Just because federal law doesn’t require you to provide health insurance to your part-time staff doesn’t mean you shouldn’t. Hourly wages are always important, but part-time job seekers typically want to have some fringe benefits before accepting a new job.

Luckily, there are cost-effective health benefit options for both your full- and part-time employees' healthcare needs. Below are two healthcare benefits options for employers of all sizes that are rising in popularity—health reimbursement arrangements (HRAs) and health stipends.

Health reimbursement arrangements (HRAs)

An HRA is an employer-funded health benefit that allows employers to reimburse their employees for individual health insurance premiums and qualifying out-of-pocket costs.

HRAs are beneficial for both employers and employees. Employer contributions are tax-deductible and free of payroll taxes, plus employee reimbursements are income tax-free, as long as their health insurance policy meets minimum essential coverage (MEC).

HRAs aren’t pre-funded accounts. Employers set their desired monthly allowance amount and reimburse employees only when they incur an eligible expense. Unlike health savings accounts (HSAs), HRA funds stay with the employer when an employee leaves the company.

There are three popular types of HRAs, the first one being a qualified small employer HRA (QSEHRA). QSEHRAs are for employers with fewer than 50 FTEs that don’t offer traditional group health insurance.

When offering a QSEHRA, the benefit is automatically available to all full-time W-2 employees. But employers can offer it to part-time employees as long as they receive the same allowance amount as workers with a full-time position.

The other two HRAs for employers of any size are the individual coverage HRA (ICHRA) and the integrated HRA, also known as the group coverage HRA (GCHRA). The biggest difference between the two benefits is that ICHRAs are meant to cover employees’ individual health insurance policies, like the QSEHRA, while integrated HRAs can only supplement employer-sponsored group health insurance.

Both ICHRAs and integrated HRAs allow you to create specific employee classes to customize eligibility and allowances. Employee classes separate employees into groups by legitimate job-based criteria, such as part-time employees.

ICHRAs have 11 employee class options, and integrated HRAs have seven. You can offer employees in different classes different allowance amounts, but those within the same class must have the same allowance.

Health stipends

A health stipend is a fixed amount of money offered to employees designed to help pay for healthcare coverage and other medical expenses. They’re a good option for businesses not wanting to deal with restrictive and costly group health insurance plans.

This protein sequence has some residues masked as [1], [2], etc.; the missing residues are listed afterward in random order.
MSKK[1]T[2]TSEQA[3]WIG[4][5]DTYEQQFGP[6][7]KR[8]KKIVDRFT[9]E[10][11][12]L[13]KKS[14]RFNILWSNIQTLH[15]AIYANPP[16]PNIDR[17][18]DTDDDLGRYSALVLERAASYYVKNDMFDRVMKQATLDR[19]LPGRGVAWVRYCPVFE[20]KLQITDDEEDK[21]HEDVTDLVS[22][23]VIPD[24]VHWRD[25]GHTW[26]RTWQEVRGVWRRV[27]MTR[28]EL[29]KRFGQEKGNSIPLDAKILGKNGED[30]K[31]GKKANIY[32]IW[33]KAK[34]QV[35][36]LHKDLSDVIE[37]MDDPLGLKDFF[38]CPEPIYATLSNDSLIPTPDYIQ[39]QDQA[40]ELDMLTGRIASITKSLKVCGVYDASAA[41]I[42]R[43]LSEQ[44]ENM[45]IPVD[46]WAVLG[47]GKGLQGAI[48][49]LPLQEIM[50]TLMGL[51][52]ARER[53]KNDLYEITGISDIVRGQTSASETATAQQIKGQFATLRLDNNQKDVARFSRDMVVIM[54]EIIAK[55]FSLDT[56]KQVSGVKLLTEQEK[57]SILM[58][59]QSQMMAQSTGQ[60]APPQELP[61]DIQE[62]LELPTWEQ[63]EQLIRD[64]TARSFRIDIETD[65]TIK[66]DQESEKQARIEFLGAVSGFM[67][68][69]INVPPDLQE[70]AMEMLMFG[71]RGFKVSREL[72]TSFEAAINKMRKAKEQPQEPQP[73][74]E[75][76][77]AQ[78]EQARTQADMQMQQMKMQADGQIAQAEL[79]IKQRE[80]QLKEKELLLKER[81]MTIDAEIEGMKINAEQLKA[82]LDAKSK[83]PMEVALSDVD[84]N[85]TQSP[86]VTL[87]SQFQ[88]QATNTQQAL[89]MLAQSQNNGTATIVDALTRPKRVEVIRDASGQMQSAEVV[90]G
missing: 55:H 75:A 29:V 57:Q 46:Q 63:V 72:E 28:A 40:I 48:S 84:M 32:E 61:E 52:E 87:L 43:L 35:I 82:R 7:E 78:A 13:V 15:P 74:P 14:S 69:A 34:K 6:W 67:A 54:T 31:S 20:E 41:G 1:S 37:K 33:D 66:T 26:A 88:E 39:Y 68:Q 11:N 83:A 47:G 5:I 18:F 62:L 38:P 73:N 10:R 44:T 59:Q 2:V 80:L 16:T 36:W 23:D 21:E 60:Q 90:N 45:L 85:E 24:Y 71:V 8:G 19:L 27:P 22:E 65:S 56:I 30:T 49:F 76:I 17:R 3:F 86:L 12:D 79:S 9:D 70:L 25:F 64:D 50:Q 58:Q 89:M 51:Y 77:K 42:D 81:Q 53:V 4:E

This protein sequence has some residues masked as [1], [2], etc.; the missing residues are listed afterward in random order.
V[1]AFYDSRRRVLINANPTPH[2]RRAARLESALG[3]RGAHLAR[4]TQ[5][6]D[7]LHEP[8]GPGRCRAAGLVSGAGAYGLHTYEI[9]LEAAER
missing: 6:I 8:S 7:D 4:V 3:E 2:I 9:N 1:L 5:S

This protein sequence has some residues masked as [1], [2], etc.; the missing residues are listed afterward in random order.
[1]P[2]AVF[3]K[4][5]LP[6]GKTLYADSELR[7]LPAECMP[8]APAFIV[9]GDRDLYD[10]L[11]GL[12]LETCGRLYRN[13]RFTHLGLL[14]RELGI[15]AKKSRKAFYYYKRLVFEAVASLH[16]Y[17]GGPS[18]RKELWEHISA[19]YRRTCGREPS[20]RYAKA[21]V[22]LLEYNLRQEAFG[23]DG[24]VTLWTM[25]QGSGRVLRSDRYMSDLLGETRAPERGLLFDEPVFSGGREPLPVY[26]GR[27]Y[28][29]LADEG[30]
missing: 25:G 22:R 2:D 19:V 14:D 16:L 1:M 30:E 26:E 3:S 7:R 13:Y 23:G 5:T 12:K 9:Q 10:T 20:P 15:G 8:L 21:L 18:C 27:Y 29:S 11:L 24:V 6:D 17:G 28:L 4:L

Stipends are a very flexible health benefit option. Employees can choose the healthcare items that suit their needs, and employers can choose monthly allowance caps, giving them total control over their healthcare benefits costs.

Better yet, both full-time and part-time employees are eligible to receive a stipend, making it an inclusive option to reduce the cost of coverage and other medical expenses.

However, stipends aren’t considered a formal health benefit like HRAs. Employers can’t make their employees prove they spent their allowance on a health insurance policy or healthcare items listed in IRS Publication 502. Also, you typically add stipends to an employee’s paycheck as extra income, so they’re subject to income taxes.

If you have more than 50 FTEs, a stipend can’t help you satisfy the employer mandate. But, it’s a great option for smaller organizations or as a supplemental benefit in addition to an HRA or health insurance.


Offering part-time employee benefits like health insurance comes with several advantages. While not legally required, employers can better attract and retain talent, promote a healthy workforce, and show employees they care about their well-being—whether they work full- or part-time.

With an HRA, your part-time staff will have a personalized health benefit that meets all their medical care needs without breaking your budget.

Contact PeopleKeep today, and we’ll set you up with the right HRA for your organization.

This article was originally published on May 18, 2022. It was last updated on December 4, 2023.

  1. https://www.bls.gov/news.release/pdf/ebs2.pdf
  2. https://www.dol.gov/agencies/whd/flsa

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Elizabeth Walker

Elizabeth Walker is a content marketing specialist at PeopleKeep. She has worked for the company since April 2021. Elizabeth has been a writer for more than 20 years and has written several poems and short stories, in addition to publishing two children’s books in 2019 and 2021. Her background as a musician and love of the arts continues to inspire her writing and strengthens her ability to be creative.